Judiciary seeks reform of death sentences
Application of capital punishment must stand the test of time, says circular
Top judicial and law enforcement authorities issued a circular yesterday that aims to reform the imposition of the death penalty.
The document, published by the Supreme People's Court, the Supreme People's Procuratorate, the Ministry of Public Security and the Ministry of Justice, calls for a co-ordinated effort to ensure strict application of capital punishment so every case 'will be able to stand the test of time', Xinhua reported yesterday.
Analysts said the circular was in response to lingering questions over the supreme court's earlier decision to review from January 1 all death sentences handed down by the provincial courts. It is widely believed this decision is the most important judicial reform in the past two decades.
The circular bans the public parade of condemned criminals before their execution, which have been a standard procedure to 'shame' the defendants and to 'educate' the public. It also clarifies contentious issues and emphasises that the mainland will not abolish the death penalty but will impose the sentence with greater caution.
But some legal scholars believe the supreme court's move to invoke the power of review was the first step towards eventually abolishing capital punishment.
The circular stipulates that all appeals of death penalty cases require a formal court hearing - though not necessarily a public one - rather than merely what is often only a cursory review of the case. Briefs from prosecutors and defence lawyers must be submitted.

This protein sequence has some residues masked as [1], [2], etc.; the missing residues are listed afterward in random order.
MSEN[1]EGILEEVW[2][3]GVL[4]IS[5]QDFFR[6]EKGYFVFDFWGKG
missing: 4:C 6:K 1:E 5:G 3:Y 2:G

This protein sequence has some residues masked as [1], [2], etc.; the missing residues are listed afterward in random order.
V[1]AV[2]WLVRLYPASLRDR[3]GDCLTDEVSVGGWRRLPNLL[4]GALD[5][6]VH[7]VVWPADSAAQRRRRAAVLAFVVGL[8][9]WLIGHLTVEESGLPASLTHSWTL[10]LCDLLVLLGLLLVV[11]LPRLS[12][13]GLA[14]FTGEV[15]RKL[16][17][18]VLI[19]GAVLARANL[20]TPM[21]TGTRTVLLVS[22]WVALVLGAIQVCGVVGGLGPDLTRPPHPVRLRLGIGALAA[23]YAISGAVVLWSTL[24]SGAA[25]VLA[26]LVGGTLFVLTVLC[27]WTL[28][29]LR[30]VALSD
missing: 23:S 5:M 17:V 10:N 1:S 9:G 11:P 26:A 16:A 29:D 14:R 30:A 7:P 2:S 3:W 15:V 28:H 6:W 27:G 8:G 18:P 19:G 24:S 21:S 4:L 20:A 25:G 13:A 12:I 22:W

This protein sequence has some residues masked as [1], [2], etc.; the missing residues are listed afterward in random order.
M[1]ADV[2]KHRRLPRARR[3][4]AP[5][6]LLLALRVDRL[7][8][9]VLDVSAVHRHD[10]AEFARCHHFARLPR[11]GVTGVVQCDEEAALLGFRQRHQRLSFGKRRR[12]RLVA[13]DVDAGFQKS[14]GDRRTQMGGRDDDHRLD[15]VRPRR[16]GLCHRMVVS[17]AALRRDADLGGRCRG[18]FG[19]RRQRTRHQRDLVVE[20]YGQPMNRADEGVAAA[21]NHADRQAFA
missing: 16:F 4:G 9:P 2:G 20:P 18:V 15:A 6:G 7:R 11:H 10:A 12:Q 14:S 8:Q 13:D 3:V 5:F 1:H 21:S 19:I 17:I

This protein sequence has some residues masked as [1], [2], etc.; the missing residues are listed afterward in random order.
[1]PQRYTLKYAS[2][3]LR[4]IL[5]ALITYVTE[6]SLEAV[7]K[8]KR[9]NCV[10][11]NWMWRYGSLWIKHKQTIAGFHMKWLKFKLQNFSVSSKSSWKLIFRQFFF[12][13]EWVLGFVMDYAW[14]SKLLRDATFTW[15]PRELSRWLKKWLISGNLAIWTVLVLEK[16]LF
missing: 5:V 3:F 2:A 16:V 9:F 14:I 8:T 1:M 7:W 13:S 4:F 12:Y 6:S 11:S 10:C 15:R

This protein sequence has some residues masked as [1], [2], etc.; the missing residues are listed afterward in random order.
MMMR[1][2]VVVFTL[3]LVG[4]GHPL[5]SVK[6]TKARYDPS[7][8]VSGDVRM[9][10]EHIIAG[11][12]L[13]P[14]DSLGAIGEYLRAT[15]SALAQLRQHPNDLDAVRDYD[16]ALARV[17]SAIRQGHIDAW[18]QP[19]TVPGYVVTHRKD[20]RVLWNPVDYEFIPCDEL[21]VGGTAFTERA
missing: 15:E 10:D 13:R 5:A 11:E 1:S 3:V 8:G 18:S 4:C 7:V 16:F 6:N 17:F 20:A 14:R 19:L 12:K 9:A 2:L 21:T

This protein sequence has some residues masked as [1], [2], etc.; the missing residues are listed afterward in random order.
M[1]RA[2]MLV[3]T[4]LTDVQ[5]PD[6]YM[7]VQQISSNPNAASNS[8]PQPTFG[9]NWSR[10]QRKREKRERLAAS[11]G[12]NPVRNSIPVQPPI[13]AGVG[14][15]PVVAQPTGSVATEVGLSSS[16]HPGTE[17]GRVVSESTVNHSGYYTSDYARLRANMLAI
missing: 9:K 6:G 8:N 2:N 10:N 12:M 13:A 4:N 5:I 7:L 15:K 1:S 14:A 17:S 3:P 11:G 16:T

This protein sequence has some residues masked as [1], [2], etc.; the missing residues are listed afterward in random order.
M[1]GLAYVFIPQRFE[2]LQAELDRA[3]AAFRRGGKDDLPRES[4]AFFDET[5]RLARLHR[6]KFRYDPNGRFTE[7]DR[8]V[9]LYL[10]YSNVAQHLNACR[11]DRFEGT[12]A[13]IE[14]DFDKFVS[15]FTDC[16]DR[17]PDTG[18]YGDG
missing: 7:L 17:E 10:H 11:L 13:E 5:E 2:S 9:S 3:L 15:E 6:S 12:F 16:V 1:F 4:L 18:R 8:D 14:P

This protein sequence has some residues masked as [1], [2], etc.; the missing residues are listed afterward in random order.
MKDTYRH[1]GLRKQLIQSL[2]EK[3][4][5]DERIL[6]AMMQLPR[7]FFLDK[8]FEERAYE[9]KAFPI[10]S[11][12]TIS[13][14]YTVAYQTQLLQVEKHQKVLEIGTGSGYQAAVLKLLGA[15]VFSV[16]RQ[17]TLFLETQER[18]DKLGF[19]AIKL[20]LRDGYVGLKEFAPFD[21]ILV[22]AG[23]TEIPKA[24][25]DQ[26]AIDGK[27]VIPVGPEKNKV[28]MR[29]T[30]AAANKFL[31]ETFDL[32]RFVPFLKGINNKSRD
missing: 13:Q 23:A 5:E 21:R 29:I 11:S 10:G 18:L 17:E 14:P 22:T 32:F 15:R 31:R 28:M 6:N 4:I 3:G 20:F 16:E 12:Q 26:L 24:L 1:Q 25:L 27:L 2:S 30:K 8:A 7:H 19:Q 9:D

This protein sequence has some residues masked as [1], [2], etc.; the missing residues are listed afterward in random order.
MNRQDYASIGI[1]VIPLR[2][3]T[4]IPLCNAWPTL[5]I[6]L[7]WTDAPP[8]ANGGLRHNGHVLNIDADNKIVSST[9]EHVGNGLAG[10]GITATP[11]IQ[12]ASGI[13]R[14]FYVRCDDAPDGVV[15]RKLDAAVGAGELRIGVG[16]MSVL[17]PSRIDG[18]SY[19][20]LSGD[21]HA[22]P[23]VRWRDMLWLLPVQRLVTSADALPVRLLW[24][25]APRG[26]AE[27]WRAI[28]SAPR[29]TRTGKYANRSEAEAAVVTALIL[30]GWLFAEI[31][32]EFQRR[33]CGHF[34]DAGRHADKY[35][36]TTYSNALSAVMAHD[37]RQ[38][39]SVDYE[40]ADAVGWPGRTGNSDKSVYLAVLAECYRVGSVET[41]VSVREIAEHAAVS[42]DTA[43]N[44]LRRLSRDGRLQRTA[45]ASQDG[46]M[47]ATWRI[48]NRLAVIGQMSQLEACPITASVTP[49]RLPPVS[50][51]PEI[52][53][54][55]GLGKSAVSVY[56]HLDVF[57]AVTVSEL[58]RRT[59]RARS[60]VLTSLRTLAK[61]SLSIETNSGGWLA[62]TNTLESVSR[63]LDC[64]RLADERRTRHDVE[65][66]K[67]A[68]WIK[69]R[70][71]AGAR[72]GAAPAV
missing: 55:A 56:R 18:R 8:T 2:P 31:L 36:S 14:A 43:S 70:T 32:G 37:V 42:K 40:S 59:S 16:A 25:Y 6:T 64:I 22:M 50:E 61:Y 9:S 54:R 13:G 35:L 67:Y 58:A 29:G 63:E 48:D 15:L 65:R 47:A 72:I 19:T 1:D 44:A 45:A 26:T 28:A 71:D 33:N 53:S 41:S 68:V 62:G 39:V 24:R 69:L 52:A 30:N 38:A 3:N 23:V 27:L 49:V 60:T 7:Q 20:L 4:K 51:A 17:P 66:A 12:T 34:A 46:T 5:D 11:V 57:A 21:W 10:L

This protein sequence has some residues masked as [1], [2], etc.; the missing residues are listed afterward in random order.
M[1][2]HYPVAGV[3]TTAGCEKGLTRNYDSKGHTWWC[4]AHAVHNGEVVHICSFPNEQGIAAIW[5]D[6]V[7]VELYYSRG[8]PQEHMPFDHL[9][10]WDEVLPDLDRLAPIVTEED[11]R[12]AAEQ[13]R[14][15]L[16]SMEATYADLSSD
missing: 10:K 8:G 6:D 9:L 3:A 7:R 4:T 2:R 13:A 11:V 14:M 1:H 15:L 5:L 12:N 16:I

Along the same lines, final review also requires a hearing in principle, the circular says.
No hearings are held in most appeals against a death sentence, despite Criminal Procedure Law requiring this.
Law experts are worried that, without a court hearing, the supreme court's final review of such cases will lapse into a perfunctory role that fails to protect the rights of the defendant. Each death sentence case must go through a full review, the circular insists, which requires judges to check facts, laws and criminal procedures.
The circular recognises that not only the appellate and final review processes need improvement, but also the trial itself.
It stipulates that all illegally obtained evidence, such as testimony extracted by threat or torture, be declared invalid and excluded from trial. Judges may also visit the crime scene to re-examine evidence where doubts prevail.
Torture is prohibited under mainland law, but it is still widespread and police often use it to coerce 'confessions' from suspects.
Analysts say full implementation of the recommendations may prove to be slow, for practical rather than political reasons, and because of the difficulty of recruiting the 300 to 400 judges needed for the task. It is estimated that 10,000 executions are carried out on the mainland each year, more than half of the world's total.